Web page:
When restarting spin the engine with fuel off until oil pressure is well up to fill the new filter before starting. Spin in burst to not overheat the starter. close seacock if you have waterlift mufflers.

Oooo, I like this. I recently changed my oil and filter trying the bag method and oil went everywhere. Thanks!

My only tip, being a relative newbie, is to have a plan and proceed super SLOWLY when docking. You will see the sportfish folks backing in crazy fast at the dock, but that doesn't work for most folks.
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Old 08-30-2015, 11:45 AM   #11
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Those standard fuel gauges are not accurate though they are repeatable.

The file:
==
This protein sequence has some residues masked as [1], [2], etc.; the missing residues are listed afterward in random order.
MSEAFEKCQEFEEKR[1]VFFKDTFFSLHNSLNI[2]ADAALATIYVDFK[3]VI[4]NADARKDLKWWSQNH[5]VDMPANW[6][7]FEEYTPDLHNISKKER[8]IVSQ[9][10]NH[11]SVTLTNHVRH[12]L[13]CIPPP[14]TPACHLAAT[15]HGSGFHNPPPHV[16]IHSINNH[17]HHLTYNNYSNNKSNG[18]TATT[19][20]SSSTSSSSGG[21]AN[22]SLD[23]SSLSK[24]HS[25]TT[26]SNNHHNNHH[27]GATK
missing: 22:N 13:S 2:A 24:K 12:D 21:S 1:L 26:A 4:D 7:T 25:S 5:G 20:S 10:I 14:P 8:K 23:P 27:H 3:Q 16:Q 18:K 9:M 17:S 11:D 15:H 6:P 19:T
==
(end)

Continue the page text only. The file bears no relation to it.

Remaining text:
When they read 1/2 it may not be 1/2 but whatever the reading is when you add 100 gallons to fill up will be the same next time.

From that idea you can reasonably estimate fuel used. They are usually market in 1/4 increments so you can easily estimate 1/8 or even smaller increments with practice
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Old 08-30-2015, 11:47 AM   #12
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My best idea is that this thread needs to be a sticky.
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Old 08-30-2015, 11:55 AM   #13
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one of those knobs attached to the steering wheel is a great help when using rudders for walking or spinning the boat.
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Old 08-30-2015, 11:58 AM   #14